What is the finding?
Carlos R. Villa, who is usually surrounded by K-12 students, now joins a list of prestigious honorees recognized by the Tallahassee Scientific Society (TSS) for his contributions to science education. He is the first educator and first non-researcher to receive the TSS Gold Medal Award, which has also gone to founding MagLab Director Jack Crow (2004), Nobel Prize winning chemist and MagLab user Harry Kroto (2008), Ion Cyclotron Resonance Chief Scientist Alan Marshall (2011), and MagLab Chief Scientist Laura Greene (2019).
Why is this important?
The Gold Medal is awarded annually to a member of the Tallahassee scientific community to recognize outstanding career contributions to science, public service, and science education. These are measured by peer recognition and highlight an entire career of achievement. The award was created to recognize accomplishment in expanding knowledge and public appreciation of STEM in Tallahassee and its surrounding communities.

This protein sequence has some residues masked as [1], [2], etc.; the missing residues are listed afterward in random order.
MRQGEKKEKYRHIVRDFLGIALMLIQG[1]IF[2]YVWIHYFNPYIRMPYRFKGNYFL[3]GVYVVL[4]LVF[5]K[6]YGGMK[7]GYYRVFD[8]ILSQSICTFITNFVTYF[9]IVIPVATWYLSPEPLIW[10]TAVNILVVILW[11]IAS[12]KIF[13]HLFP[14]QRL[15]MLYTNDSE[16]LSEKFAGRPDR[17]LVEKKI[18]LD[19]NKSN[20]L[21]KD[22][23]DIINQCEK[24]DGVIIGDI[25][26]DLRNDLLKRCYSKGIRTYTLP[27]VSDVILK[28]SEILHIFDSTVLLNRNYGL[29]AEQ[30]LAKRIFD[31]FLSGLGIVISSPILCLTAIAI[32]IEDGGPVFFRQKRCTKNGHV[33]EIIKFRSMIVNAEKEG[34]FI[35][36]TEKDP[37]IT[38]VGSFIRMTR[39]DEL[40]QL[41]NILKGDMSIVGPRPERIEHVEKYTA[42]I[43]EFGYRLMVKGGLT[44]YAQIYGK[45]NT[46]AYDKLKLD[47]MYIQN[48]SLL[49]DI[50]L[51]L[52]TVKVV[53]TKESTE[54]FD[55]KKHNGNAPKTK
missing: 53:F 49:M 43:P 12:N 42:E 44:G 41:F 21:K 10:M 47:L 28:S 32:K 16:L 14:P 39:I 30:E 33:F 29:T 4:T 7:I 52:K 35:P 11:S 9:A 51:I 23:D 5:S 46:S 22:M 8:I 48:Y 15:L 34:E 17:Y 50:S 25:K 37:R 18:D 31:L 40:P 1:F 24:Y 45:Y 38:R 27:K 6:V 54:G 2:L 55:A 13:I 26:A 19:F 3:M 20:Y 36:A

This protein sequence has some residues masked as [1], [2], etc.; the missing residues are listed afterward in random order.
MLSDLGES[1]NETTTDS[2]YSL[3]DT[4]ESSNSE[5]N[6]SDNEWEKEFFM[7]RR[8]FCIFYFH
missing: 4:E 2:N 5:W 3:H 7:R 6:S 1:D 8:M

Who was involved?
1Center for Integrating Research and Learning (CIRL) at the MagLab, 2Florida A&M University (FAMU)
Why did they need the MagLab?
In his role as the Director of K-12 Education Programs at the MagLab, Carlos helps support K-12 educational programming. In his 20 years at the MagLab, Carlos has directly educated over 120,000 students across hundreds of schools. This impressive tally includes field trips and classroom visits but does not include an additional 1,000 summer campers from the MagLab Summer Camps (TESLA & SciGirls) or an additional 300 students who have conducted research alongside MagLab scientists as a result of the MagLab’s Middle School Mentorship (MSM) program.
This research was funded by the following grants: G.S. Boebinger (NSF DMR-1157490, NSF DMR-1644779)
For more information, contact Carlos R. Villa.